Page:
The Backstreet Boys release new song "No Place."
Backstreet's back...again. Their upcoming album, DNA, will be their first since 2013 and fans have already gotten a taste of what's to come with first single, "No Place." The song is accompanied by a video that feels like when acquaintances force you to watch their home movies, but it does prove that the members of BSB are now Dad hot, which is like regular hot, but slightly less so.
Backstreet Boys - No Place (Official Video) www.youtube.com
The song itself is wildly mediocre and cliched to the point of almost seeming intentionally lazy, like a love song written by way of Mad Libs. It often sounds like a list of weird brags about cities the group has been to, ultimately concluding that the proverbial "you" in the song is the best place of all the places, which is...boring. Granted, the song is very listenable, at least in that you kind of forget you're listening to it at all.
But perhaps most notable is the deeply uncomfortable music video featuring each of the group's members with their families. It almost works. Much of the footage is adorable and the children are having genuine fun with their respective fathers. In one moment, AJ McLean dances ballet with his two young daughters, and it becomes difficult not to feel some stirring of warmth.
However, the weirdest thing about the video isn't Howie Durough's startlingly deep V neck, or that it feels like a mash up of allergy medicine commercials, but that it comes off as a karaoke song. All of the BSB's voices are so obviously over-produced and autotuned that their mouthing along to the lyrics often verges on comedic. In one moment Kevin Richardson and his family stand on the edge of a cliff, staring into the distance arm in arm, softly murmuring the song's lyrics. It is so cringey you almost have to look away. At another point, AJ McLean stares lovingly at his wife, serenading her as the pair sit at their kitchen table drinking coffee. She looks so uncomfortable and unsure of what to do with her hands, you feel an urge to tell her you need help with the dishes just to save her from the situation.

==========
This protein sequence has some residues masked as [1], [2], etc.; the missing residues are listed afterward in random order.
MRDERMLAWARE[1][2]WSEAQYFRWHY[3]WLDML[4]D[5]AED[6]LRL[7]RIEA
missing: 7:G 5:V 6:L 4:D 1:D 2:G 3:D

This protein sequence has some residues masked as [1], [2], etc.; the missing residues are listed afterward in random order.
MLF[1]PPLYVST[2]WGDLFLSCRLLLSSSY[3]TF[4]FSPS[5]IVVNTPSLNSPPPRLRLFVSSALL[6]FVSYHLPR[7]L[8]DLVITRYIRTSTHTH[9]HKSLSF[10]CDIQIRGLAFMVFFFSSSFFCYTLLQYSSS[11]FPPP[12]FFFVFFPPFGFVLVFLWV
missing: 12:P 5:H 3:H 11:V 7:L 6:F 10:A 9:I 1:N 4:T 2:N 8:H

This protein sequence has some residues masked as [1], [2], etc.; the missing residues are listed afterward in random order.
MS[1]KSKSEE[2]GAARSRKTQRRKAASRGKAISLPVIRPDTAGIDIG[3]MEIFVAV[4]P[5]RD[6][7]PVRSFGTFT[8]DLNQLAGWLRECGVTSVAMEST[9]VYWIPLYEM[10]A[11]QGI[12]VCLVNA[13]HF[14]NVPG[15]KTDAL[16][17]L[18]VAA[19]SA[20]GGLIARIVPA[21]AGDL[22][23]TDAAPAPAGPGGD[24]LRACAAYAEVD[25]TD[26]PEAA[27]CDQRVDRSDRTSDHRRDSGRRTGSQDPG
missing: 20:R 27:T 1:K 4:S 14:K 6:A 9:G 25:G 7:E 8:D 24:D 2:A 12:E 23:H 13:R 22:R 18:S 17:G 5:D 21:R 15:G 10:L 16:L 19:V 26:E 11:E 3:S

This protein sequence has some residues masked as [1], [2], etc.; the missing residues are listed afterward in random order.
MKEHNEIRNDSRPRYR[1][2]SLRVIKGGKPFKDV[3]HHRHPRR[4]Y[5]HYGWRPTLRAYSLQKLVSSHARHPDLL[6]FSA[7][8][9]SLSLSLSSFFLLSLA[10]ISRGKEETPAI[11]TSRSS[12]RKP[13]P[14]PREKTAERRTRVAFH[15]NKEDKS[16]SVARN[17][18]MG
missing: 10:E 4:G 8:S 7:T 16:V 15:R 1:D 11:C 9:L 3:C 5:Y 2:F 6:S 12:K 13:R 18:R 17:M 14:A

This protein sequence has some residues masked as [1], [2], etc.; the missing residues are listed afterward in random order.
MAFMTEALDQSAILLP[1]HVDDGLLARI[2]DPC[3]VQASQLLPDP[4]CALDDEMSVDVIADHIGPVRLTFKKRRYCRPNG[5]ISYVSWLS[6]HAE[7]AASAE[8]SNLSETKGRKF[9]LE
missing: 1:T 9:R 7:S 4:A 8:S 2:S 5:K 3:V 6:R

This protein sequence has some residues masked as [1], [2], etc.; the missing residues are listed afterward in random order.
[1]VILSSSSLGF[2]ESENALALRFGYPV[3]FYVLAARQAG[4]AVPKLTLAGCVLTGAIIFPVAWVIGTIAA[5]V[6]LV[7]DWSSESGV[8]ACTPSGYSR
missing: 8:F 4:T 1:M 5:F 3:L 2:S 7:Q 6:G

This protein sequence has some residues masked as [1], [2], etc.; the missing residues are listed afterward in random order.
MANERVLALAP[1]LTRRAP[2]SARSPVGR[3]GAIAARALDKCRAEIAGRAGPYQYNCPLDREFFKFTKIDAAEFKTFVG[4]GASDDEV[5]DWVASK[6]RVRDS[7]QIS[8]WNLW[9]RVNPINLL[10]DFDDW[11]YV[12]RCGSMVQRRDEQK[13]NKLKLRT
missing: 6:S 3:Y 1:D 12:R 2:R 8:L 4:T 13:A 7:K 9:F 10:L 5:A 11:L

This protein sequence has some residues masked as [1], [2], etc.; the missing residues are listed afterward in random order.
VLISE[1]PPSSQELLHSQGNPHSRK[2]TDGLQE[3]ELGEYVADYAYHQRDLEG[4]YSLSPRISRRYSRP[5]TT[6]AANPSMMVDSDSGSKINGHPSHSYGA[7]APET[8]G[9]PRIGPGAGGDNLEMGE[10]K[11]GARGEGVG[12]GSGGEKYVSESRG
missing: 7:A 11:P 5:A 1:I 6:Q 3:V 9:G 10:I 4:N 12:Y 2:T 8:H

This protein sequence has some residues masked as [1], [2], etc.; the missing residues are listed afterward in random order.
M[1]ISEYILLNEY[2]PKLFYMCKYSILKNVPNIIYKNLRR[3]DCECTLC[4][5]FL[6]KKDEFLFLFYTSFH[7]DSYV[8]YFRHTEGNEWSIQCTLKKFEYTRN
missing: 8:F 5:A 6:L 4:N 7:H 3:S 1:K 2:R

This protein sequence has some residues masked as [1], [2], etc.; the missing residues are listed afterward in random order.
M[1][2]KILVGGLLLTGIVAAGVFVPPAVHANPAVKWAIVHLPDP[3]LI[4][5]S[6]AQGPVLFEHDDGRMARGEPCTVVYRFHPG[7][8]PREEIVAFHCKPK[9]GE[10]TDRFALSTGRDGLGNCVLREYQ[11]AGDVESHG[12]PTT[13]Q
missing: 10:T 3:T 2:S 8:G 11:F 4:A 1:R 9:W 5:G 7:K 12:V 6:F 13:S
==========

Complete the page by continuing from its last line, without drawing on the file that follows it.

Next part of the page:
It all raises the question: are the Backstreet Boys trying to rebrand? Do they recognize that tight jeans and dance moves just aren't in the cards anymore, so pseudo-country ballads and family man angling will have to do? Do they wear black socks with sandals?
Brooke Ivey Johnson is a Brooklyn based writer, playwright, and human woman. To read more of her work visit her blog or follow her twitter @BrookeIJohnson.
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Animation is lame and live-action is awesome.
Everybody loves Disney live-action remakes.
In a world plagued by racism, disease, and a seemingly endless bounty of spiraling misfortune, at least we can all agree that Disney knocks it out of the park every time they dredge up an old, animated movie for a live-action makeover because cartoons are for babies.
Sure, some of us thought the original Beauty and the Beast was fine, but could lame, 2D Belle ever hold a candle to 3D Emma Watson? And yeah, the original Lion King was okay, I guess, but there's nobody in the world who preferred cartoon Scar's rendition of "Be Prepared" to the incredible feat of getting a real lion to sing it in the live-action remake.
Being a Disney fan can be hard sometimes, as you have fond memories of beloved childhood movies but also don't want people to make fun of you for liking cartoons. That's why, out of all the corporations in the world, Disney is undoubtedly the most selfless, willing to spend hundreds of billions of dollars to bring their old, outdated movies into the modern age—all for the fans.
After Halle Berry walked back her consideration of playing a transgender character, we look back at how Hollywood has repeatedly fumbled trans representation.
Halle Berry has made headlines this week after turning down a role in which, had she gone through with production, would have represented a transgender man.
Berry, an Academy Award-winning actress known for roles in films like Monster's Ball, Catwoman, and Gothika, took to Twitter Monday night to apologize for considering the role. "Over the weekend I had the opportunity to discuss my consideration of an upcoming role as a transgender man, and I"d like to apologize for those remarks," Berry wrote. "As a cisgender woman, I now understand that I should not have considered this role, and that the transgender community should undeniably have the opportunity to tell their own stories."
The post continued: "I am grateful for the guidance and critical conversation over the past few days and I will continue to listen, educate and learn from this mistake. I vow to be an ally in using my voice to promote better representation on-screen, both in front of and behind the camera."